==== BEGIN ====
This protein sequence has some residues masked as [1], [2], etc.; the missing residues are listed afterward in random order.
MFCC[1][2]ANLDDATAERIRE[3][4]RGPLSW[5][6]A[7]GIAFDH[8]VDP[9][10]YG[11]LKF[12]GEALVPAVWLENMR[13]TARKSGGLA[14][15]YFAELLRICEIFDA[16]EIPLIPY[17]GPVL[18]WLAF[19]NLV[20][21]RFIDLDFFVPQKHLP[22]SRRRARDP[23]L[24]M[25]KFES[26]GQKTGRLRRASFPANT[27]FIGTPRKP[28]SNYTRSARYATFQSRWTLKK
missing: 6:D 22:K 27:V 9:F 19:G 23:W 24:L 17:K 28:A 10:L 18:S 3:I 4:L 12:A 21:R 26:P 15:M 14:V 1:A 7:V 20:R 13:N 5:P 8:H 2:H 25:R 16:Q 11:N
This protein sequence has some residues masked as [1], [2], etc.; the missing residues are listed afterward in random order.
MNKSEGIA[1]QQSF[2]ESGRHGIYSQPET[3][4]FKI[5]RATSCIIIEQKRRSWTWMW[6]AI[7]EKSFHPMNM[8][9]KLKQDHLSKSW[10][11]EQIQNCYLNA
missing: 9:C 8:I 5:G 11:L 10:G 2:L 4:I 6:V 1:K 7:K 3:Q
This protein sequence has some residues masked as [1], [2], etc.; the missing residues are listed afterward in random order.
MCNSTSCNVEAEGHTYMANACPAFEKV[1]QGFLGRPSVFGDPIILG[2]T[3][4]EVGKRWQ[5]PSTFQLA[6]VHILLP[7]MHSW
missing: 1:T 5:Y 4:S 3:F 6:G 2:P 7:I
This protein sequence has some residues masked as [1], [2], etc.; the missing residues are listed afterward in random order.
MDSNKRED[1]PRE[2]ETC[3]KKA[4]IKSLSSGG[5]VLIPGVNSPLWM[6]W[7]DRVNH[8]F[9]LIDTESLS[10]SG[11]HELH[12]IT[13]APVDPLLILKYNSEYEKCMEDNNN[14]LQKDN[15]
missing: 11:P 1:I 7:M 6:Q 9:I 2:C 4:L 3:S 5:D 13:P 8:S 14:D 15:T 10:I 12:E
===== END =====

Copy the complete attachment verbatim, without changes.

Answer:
This protein sequence has some residues masked as [1], [2], etc.; the missing residues are listed afterward in random order.
MFCC[1][2]ANLDDATAERIRE[3][4]RGPLSW[5][6]A[7]GIAFDH[8]VDP[9][10]YG[11]LKF[12]GEALVPAVWLENMR[13]TARKSGGLA[14][15]YFAELLRICEIFDA[16]EIPLIPY[17]GPVL[18]WLAF[19]NLV[20][21]RFIDLDFFVPQKHLP[22]SRRRARDP[23]L[24]M[25]KFES[26]GQKTGRLRRASFPANT[27]FIGTPRKP[28]SNYTRSARYATFQSRWTLKK
missing: 6:D 22:K 27:V 9:F 19:G 23:W 24:L 17:K 28:A 10:L 18:S 3:I 4:L 12:A 21:R 26:P 15:M 14:V 1:A 7:V 20:R 13:N 5:P 8:H 2:H 25:R 16:Q 11:N
This protein sequence has some residues masked as [1], [2], etc.; the missing residues are listed afterward in random order.
MNKSEGIA[1]QQSF[2]ESGRHGIYSQPET[3][4]FKI[5]RATSCIIIEQKRRSWTWMW[6]AI[7]EKSFHPMNM[8][9]KLKQDHLSKSW[10][11]EQIQNCYLNA
missing: 9:C 8:I 5:G 11:L 10:G 2:L 4:I 6:V 1:K 7:K 3:Q
This protein sequence has some residues masked as [1], [2], etc.; the missing residues are listed afterward in random order.
MCNSTSCNVEAEGHTYMANACPAFEKV[1]QGFLGRPSVFGDPIILG[2]T[3][4]EVGKRWQ[5]PSTFQLA[6]VHILLP[7]MHSW
missing: 1:T 5:Y 4:S 3:F 6:G 2:P 7:I
This protein sequence has some residues masked as [1], [2], etc.; the missing residues are listed afterward in random order.
MDSNKRED[1]PRE[2]ETC[3]KKA[4]IKSLSSGG[5]VLIPGVNSPLWM[6]W[7]DRVNH[8]F[9]LIDTESLS[10]SG[11]HELH[12]IT[13]APVDPLLILKYNSEYEKCMEDNNN[14]LQKDN[15]
missing: 11:P 1:I 7:M 6:Q 9:I 2:C 4:L 3:S 5:D 13:P 8:S 14:D 15:T 10:I 12:E